Maybe this should have stayed with the pioneersJuly 27, 2007
I found a cookbook in the thrift shop the other day for 29 cents. Famous Mormon Recipes by Winnifred Jardine. Printed in 1967 with a foreword that reads:
Part of the heritage handed down by early Mormon pioneers to our generation is to be found in pioneer recipes, many of them still a treasured part of family collections. Lamb stew, chicken and dumplings, biscuits and Mormon gravy, split pea soup, whole wheat bread, even buttermilk doughnuts made by my own great grandmother Emily Dow Partridge young for her husband Brigham Young…these are of Mormon tradition. Some recipes have been brought up to date — streamlined to fit modern ingredients and time schedules — but the good flavors are the same as those that permeated early pioneer homes, and many of them are classics. The “saints” as the Mormons called themselves came to Utah from many countries of the world, creating a sort of melting pot within a melting pot. Consequently, the recipes are as international as the “saints” themselves were. But no matter their origin, the dishes they prepared have lived beyond them, bringing pleasant eating to third and fourth generations…and to all who care to partake of their wholesome goodness, no matter where in the world they may live. (quotes original. those are not Amri quote-y fingers)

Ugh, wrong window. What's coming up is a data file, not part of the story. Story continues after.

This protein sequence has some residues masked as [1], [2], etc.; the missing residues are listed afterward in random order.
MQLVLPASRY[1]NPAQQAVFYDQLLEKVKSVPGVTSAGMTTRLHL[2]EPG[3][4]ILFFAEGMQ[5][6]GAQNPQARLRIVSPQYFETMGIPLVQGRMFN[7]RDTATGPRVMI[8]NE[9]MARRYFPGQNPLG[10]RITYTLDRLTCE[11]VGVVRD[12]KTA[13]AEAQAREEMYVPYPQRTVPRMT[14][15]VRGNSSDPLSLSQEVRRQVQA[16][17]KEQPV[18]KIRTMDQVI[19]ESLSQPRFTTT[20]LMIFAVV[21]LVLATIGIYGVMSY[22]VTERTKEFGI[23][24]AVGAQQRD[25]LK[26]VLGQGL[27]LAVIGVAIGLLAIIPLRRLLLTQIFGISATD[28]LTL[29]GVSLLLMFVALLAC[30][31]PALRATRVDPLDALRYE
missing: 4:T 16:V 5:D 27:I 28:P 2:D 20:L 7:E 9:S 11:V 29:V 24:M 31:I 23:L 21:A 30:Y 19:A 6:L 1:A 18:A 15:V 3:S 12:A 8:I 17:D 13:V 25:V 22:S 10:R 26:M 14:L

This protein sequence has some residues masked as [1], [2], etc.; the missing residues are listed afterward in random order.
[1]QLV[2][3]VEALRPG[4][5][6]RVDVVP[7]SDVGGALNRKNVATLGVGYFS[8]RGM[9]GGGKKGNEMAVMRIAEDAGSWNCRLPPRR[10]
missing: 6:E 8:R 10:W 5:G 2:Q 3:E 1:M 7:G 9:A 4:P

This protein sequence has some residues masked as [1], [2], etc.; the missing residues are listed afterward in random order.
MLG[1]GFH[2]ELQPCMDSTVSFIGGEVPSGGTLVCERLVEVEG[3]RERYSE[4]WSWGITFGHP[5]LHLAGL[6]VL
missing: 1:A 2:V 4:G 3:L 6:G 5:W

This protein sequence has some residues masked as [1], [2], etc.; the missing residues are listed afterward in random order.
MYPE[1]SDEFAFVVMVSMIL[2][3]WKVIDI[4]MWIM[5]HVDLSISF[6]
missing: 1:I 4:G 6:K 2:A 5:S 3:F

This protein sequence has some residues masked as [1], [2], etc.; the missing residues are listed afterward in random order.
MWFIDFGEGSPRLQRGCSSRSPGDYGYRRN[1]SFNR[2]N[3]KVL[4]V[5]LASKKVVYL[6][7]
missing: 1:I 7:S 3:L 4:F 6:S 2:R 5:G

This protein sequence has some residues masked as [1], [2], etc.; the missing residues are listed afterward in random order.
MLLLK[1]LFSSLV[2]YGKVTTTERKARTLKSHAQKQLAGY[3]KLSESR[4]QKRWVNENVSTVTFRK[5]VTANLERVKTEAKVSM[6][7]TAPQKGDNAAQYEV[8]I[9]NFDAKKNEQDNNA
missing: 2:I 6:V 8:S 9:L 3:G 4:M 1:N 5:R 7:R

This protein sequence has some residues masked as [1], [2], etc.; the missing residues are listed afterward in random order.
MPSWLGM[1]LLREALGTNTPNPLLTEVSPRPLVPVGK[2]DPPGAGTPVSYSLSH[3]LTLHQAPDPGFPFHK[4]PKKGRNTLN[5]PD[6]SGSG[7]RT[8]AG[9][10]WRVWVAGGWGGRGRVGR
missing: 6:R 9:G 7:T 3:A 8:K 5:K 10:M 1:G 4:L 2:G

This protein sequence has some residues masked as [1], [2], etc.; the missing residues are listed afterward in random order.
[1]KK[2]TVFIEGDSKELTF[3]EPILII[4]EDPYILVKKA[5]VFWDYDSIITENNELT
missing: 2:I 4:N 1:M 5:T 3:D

After reading through the 75 or so recipes, I decided that this is where the pioneers no longer matter. Where I no longer need their advice or their experience or their example. Pioneer Lettuce Salad is the worst offender. Listen to what’s in the recipe. 1 head lettuce, 1 cup heavy cream, 1/4 c vinegar, 1 tsp sugar and 1/4 tsp salt. You shred the lettuce and then whip the heavy cream with the other ingredients. Then you put a huge dollop of whipped cream on the lettuce. For variety it says you can add onions and a little bit of black pepper.
I am flabberghasted by this recipe. Whipped cream that is a little bit sweet and a little bit sour on lettuce? And this is the 60s, so while I have no idea what kind of lettuce the pioneers used, Sister Jardine is talking about iceberg. The great and abominable lettuce. The whore of all the earth lettuce. Plus did I say that it was whipped cream?
I like the pioneers. They’re my people. I like to hear real stories about them. I have always thought it’s obnoxious to ask if we could give up our lives, just like the pioneers did but otherwise I say bring on the stories and the celebrations. Now I have just one more stipulation to remembering the people who walked across the plains and kept our religion going: please don’t serve me their food.
However, if you are interested in more horrendous recipes, leave a comment and I’ll leave some recipes to make for your friends and family.